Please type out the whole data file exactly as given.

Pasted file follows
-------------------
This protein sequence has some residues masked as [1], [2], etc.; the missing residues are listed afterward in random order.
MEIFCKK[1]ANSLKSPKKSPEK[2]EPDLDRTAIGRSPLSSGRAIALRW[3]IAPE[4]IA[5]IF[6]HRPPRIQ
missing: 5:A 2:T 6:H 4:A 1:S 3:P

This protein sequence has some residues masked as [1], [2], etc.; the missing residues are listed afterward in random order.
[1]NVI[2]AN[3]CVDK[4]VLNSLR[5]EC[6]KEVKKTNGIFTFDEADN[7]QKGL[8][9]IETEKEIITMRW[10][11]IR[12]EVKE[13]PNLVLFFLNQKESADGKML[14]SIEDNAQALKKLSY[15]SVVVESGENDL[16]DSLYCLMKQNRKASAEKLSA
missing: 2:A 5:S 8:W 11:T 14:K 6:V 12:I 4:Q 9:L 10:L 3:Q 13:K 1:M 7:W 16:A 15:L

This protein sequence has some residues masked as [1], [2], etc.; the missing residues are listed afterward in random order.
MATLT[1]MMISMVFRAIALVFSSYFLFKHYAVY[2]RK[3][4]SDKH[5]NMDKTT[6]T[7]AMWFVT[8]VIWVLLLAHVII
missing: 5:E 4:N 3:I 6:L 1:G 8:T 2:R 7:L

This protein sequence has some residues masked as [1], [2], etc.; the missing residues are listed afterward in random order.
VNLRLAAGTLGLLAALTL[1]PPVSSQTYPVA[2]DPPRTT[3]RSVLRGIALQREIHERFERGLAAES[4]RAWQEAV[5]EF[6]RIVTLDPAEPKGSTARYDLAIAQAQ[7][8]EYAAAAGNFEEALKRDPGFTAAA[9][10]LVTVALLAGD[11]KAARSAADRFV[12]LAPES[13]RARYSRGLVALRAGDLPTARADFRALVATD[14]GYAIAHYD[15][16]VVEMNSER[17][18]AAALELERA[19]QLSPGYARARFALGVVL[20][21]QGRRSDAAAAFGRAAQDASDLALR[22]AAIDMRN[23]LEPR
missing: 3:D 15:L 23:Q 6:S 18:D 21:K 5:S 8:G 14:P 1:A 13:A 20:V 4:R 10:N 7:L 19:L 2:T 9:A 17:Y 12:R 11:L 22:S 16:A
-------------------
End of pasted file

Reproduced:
This protein sequence has some residues masked as [1], [2], etc.; the missing residues are listed afterward in random order.
MEIFCKK[1]ANSLKSPKKSPEK[2]EPDLDRTAIGRSPLSSGRAIALRW[3]IAPE[4]IA[5]IF[6]HRPPRIQ
missing: 5:A 2:T 6:H 4:A 1:S 3:P

This protein sequence has some residues masked as [1], [2], etc.; the missing residues are listed afterward in random order.
[1]NVI[2]AN[3]CVDK[4]VLNSLR[5]EC[6]KEVKKTNGIFTFDEADN[7]QKGL[8][9]IETEKEIITMRW[10][11]IR[12]EVKE[13]PNLVLFFLNQKESADGKML[14]SIEDNAQALKKLSY[15]SVVVESGENDL[16]DSLYCLMKQNRKASAEKLSA
missing: 2:A 5:S 8:W 11:T 14:K 6:V 12:I 4:Q 9:L 10:L 3:Q 13:K 1:M 7:W 16:A 15:L

This protein sequence has some residues masked as [1], [2], etc.; the missing residues are listed afterward in random order.
MATLT[1]MMISMVFRAIALVFSSYFLFKHYAVY[2]RK[3][4]SDKH[5]NMDKTT[6]T[7]AMWFVT[8]VIWVLLLAHVII
missing: 5:E 4:N 3:I 6:L 1:G 8:T 2:R 7:L

This protein sequence has some residues masked as [1], [2], etc.; the missing residues are listed afterward in random order.
VNLRLAAGTLGLLAALTL[1]PPVSSQTYPVA[2]DPPRTT[3]RSVLRGIALQREIHERFERGLAAES[4]RAWQEAV[5]EF[6]RIVTLDPAEPKGSTARYDLAIAQAQ[7][8]EYAAAAGNFEEALKRDPGFTAAA[9][10]LVTVALLAGD[11]KAARSAADRFV[12]LAPES[13]RARYSRGLVALRAGDLPTARADFRALVATD[14]GYAIAHYD[15][16]VVEMNSER[17][18]AAALELERA[19]QLSPGYARARFALGVVL[20][21]QGRRSDAAAAFGRAAQDASDLALR[22]AAIDMRN[23]LEPR
missing: 3:D 15:L 23:Q 6:S 18:D 21:K 5:S 8:G 14:P 1:A 13:A 20:V 4:R 10:N 7:L 19:L 2:T 9:A 17:Y 12:R 11:L 22:S 16:A